August 25, 2021 | 6 min read
The growing popularity of working from home together with the surge in the globalization of businesses have boosted the popularity of virtual events.
Most significantly, it has seen a massive spike during the pandemic. This is because businesses across the globe had to start using digital channels to communicate. These include meetings, sponsorships, events, product reveals, and trade shows.
Yet, along with this trend is the growing need for virtual events to be accessible to people with language difficulties and disabilities.
According to World Bank data, 15% of the world’s population experiences some form of disability.
According to W3 about 20% of the population in the USA are have hearing problems.
Globally, at least 2.2 billion people have vision problems, according to the World Health Organization. Color blindness affects approximately 8% of men.
The World Health Organization (WHO) predicts the number of people living with disabilities will grow considerably over the coming decades due to the aging world population and health conditions.
Awareness, legislation for disability inclusion is increasing. Many countries now see disability as a human rights issue. As a result, more and more digital products, websites, education programs are accessible and user-friendly for everyone.
Considering how many people in the United States alone have some form of disability, it is clear that virtual events should be more accessible no matter the region.
So, here are six tips for making your virtual events more accessible.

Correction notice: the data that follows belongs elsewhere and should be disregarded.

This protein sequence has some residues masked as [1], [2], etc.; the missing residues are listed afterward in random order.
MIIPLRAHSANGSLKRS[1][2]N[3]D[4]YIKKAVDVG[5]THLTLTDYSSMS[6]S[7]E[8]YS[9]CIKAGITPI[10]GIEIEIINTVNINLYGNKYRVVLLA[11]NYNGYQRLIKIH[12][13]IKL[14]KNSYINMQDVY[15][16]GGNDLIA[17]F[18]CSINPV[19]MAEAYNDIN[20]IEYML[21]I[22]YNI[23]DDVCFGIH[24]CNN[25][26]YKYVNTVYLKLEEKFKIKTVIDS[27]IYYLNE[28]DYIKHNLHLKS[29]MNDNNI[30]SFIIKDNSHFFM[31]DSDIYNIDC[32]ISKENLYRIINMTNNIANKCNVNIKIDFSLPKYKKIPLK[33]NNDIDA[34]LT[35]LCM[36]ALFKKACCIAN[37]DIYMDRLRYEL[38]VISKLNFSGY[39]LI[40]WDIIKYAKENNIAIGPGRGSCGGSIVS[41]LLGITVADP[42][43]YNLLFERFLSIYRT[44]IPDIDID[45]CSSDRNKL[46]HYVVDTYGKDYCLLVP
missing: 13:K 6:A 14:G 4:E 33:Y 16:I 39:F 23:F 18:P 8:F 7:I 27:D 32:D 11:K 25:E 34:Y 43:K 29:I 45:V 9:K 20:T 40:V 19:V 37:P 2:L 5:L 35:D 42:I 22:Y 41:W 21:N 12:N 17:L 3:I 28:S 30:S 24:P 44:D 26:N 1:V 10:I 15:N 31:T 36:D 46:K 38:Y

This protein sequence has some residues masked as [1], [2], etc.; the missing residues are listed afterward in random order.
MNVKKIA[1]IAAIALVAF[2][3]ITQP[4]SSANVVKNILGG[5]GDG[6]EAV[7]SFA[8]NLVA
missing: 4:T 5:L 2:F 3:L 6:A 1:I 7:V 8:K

Accommodations for those with special needs are often neglected at the planning stage. To remedy this, make sure that you ask about any arrangements or things they require on the registration form. Or, ask them to email you should they need anything.
Special accommodations could include things like sign language interpretation or the ability to ask voice questions rather than typing them out.
Accounting for these in the planning stage will help you to plan your virtual event in a way that accommodates everyone and covers all your attendees’ specific requirements.
As far as etiquette goes, attendees should not have to disclose the nature of their disability.
All content and functions must be accessible by keyboard only.
Flashing lights or content can cause seizures in people with photosensitive epilepsy. This includes things such as videos, GIFs, or effects with strobing, high-intensity lights. Not to mention, flashing content can also be annoying or distracting for viewers in general.
If using flashing content is unavoidable, take a look at the W3C Web Content Accessibility Guidelines 2.0. Here you’ll find the technical requirements for determining whether content flickers or flashes at an unsafe level.
Generally, you want to ensure that your content doesn’t flash more than three times per second.
You also want to make sure that your text is easy to see and read. If you’re giving a presentation or holding a conference, this will make it easier for people to follow.
The World Wide Web Consortium recommends that visual presentations use clean, readable fonts with consistent thickness. Your text should be high-contrast and in a large, easy-to-read font. Consider using Calibri, Times New Roman, or Arial.
Avoid images containing text, except in cases such as logos – text in pictures is not readable by screen readers.